Fake Piped Frosting

Grandma and Grandpa, also known in our house as G-Ma and TD, are here for a long visit and we decided to make some tangerine ginger curd-filled cupcakes to welcome them to town. Our grocery store carries this amazing curd, and it looked like the perfect thing to pipe into our vanilla cupcakes. They were SO addictive!

After we piped the filling into our cupcakes, N thought that piping was SO MUCH FUN that I decided to make a whole activity out of it. I knew she’d want to squeeze gallons of frosting all over everything, and couldn’t bear wasting the good stuff, so we concocted a fake frosting recipe that worked great. So great, in fact, that grandpa thought it was the real deal and almost ate a huge spoonful of it.

I pulled out all of my cake decorating tips so that N could choose the ones she wanted to work with.

I have some lovely cloth bags, but with little kids I’m all about keeping it simple and pulled out the disposable bags. If you don’t have piping bags and/or tips, you could fill Ziploc bags with frosting and then cut off the tip of a corner like this.

I thought that a think finger paint recipe would work well for our “frosting,” and tried one made from flour, water, a little bit of salt, and food coloring. Why salt? I’m not sure, but it shows up as an ingredient in just about every homemade paint recipe I’ve encountered. Does anyone have an answer to this?

I showed N how to hold the piping bag, and she was off! And man, do I know my kid — she squeezed every last bit of frosting out of those bags!

Why it worked

  • My daughter expressed an interest in learning more about piping frosting, so I followed her lead. As a result, she was wholly invested, wanted to be a part of each step in the process, learned new vocabulary words, and her skills with filling and squeezing the bags improved by the end of our session. In the school world, the design plan behind creating lessons that follow a child’s interests is called an emergent curriculum.
  • N LOVES squeezing things.
  • We made the frosting pink. Her choice. In the words of our blog friends Sherry and Donna, it was irresistible.

What we used to make it happen

  • Disposable piping bags
  • Cake decorating tips
  • “Frosting”: Flour, water, salt, food coloring
  • Surface to squeeze frosting onto

Recipe for fake frosting

This recipe is a work-in-progress as I’m not completely satisfied with how it turned out.It turned out a little lumpy, and a bit of extra water and vigorous stirring seemed to make it work better. Regina at Chalk In My Pockets devised a brilliant recipe using soap flakes that looks absolutely edible and creamy. Next time we’ll have to give that a go. If you come up with another recipe, I’d love to hear about it!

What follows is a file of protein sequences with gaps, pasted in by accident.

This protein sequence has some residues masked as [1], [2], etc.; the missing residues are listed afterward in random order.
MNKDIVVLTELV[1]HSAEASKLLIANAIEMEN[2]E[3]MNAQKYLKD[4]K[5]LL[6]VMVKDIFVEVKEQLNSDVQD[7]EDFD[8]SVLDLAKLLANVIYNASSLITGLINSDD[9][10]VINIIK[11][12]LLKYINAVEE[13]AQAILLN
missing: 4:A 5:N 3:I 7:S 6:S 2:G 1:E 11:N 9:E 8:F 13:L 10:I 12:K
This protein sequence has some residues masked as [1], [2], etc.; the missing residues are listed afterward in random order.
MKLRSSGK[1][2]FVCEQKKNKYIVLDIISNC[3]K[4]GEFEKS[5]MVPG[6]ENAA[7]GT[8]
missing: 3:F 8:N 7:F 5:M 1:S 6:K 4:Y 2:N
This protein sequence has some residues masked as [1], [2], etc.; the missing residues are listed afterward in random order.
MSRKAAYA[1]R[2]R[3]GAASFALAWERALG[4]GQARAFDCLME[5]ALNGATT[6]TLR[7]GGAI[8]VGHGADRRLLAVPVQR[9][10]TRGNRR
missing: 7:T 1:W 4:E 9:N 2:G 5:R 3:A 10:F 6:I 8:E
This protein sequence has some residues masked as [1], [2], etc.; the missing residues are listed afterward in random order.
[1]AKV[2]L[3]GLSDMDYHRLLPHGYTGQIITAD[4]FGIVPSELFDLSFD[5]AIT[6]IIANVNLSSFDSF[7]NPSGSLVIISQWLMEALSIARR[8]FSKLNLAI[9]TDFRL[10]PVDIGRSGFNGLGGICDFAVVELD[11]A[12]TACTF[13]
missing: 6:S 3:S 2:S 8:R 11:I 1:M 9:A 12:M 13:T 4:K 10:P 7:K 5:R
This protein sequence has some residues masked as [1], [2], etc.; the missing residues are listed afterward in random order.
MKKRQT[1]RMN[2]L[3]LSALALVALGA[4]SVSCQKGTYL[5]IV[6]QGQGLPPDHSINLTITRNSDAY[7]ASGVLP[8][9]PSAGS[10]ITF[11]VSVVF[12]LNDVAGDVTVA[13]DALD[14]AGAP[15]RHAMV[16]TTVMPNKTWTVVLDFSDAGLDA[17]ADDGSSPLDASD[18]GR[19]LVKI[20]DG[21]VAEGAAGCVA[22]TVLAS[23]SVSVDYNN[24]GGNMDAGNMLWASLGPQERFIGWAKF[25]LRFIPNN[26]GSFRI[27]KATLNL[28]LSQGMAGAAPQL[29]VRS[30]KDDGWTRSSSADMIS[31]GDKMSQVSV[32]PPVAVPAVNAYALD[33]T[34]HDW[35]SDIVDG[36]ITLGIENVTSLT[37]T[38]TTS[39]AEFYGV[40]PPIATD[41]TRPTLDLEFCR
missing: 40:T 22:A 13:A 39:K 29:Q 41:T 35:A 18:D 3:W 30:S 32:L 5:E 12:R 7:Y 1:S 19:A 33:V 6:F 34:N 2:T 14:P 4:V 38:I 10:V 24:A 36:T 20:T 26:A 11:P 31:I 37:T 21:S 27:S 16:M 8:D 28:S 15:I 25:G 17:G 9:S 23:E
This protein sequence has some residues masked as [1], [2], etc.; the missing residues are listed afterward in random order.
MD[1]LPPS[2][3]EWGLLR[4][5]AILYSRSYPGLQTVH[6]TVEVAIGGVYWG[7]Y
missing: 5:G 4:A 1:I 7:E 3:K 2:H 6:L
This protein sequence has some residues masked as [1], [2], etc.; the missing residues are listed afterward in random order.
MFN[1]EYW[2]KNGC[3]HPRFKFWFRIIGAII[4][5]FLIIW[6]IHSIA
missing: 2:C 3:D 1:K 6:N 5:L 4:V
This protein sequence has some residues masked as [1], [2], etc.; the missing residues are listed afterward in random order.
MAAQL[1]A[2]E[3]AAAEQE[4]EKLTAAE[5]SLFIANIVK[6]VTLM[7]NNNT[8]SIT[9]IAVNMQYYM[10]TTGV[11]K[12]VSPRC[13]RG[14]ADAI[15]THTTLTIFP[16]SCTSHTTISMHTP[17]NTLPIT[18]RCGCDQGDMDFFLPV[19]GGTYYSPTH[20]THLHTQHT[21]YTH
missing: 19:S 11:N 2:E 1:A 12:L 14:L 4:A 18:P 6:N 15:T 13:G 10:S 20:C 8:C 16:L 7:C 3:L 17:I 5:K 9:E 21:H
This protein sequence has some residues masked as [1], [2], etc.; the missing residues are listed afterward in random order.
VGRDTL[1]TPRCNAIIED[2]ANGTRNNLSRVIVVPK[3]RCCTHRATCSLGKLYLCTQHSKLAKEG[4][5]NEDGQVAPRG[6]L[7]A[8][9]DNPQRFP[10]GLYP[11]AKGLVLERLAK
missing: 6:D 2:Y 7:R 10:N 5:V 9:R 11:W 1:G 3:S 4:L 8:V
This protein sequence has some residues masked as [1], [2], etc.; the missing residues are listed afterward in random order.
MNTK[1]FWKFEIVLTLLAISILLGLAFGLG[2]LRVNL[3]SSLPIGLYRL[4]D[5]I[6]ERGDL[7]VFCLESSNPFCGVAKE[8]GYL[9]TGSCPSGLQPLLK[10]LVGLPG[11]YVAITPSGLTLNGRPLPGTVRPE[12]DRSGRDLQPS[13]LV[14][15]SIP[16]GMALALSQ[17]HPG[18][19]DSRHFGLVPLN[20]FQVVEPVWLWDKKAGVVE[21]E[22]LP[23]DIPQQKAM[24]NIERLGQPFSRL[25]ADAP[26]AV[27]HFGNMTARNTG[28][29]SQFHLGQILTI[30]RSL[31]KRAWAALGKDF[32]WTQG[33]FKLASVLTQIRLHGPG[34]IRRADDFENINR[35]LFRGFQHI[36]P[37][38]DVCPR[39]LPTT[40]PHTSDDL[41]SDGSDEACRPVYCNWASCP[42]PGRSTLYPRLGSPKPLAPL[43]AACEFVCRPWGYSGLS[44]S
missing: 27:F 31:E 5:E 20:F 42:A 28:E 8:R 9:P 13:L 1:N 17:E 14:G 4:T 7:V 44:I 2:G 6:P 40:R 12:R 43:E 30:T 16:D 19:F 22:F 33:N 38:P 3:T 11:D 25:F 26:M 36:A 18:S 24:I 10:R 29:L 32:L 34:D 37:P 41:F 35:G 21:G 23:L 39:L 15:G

• 3 cups flour
  • 2 tablespoons salt
  • 1 cup cold water
  • 1 cup hot water
  • Food coloring

Pour flour and salt in saucepan. Add cold water and beat with whisk until smooth. Add hot water and cook over a medium-low heat until mixture is smooth. Color as desired.

Resources

How to Make Bathtub Puffy Paint (for piping) from Chalk in my Pocket

How to pipe icing tutorial from TLC

A non-piping frosting that I’m dying to try called “The Best Frosting I’ve Ever Had.” Mmmmm. From The Pioneer Woman.

How to decorate cookies with Royal Icing. From Sweetopia.

 

 

 

Comments

  1. says

    What fun! My daughter also LOVES piping frosting and we did a soapy version of fake frosting for our bathtub puffy paint. The consistency is nearly identical to a good butter cream icing, the texture (if blended well) really shows well with all the different frosting tips I have. My daughter’s technique cracked me up, she’d squeeze the bag a bit and then just jab her thumb into the the frosting tip. Here’s a link to my recipe, I called it “puffy paint” because “soap frosting” didn’t sound to “yummy.” LOL!

    Bathtub Puffy Paint

    • rachelle says

      I’m so glad you shared this! I remember seeing an image of this a couple weeks ago, but didn’t read your post until today. It’s awesome!! The texture of you paint is exactly what I was going for, and Claire looks unbelievably happy painting with it :) So, I edited my post to include your fabulous recipe and post. Your pictures are truly gorgeous. xo

  2. says

    Rachelle we have NO IDEA why salt is called for in so many recipes but clearly it worked beautifully in your frosting recipe. We will definitely have to give this one a go!
    Donna :) :)
    P.S. … and your daughter was right … irresistible indeed! :)

    • alexis says

      I know that salt is added to tie die liquids to enhance the color…maybe its the same for the fake frosting recipe?

    • rachelle says

      Melissa! I’m so glad you shared this. Cassie’s concentration shows how engaged she is with this. And now that I’ve seen your wonderful, delicious looking cake (I LOVE the colors!), I wish we had made our with real frosting after all! Mmmmmmm….

  3. Jaki says

    It looks great! Does it harden at all? I’m making fake cakes for a project and it would be great to use if it hardened up and didn’t look too …am… gross ;)

    • rachelle says

      Hi Jaki,
      It took a LONG time to harden, so I wouldn’t recommend it for that, but I do have an ornamental frosting recipe that I haven’t tested yet. You could try it and let me know what you think :)

      1. 3 egg whites

      2. 1 tsp cream of tartar

      3. 1 lb powdered sugar, sifted. about 4 cups

      Beat the eggs and cream of tartar together until stiff peaks form. Add sugar and continue beating until the mixture is thick and holds its shape. Cover with a damp cloth when not in use. You can make this several hours or day before. Keep unused frosting in an airtight container in the fridge.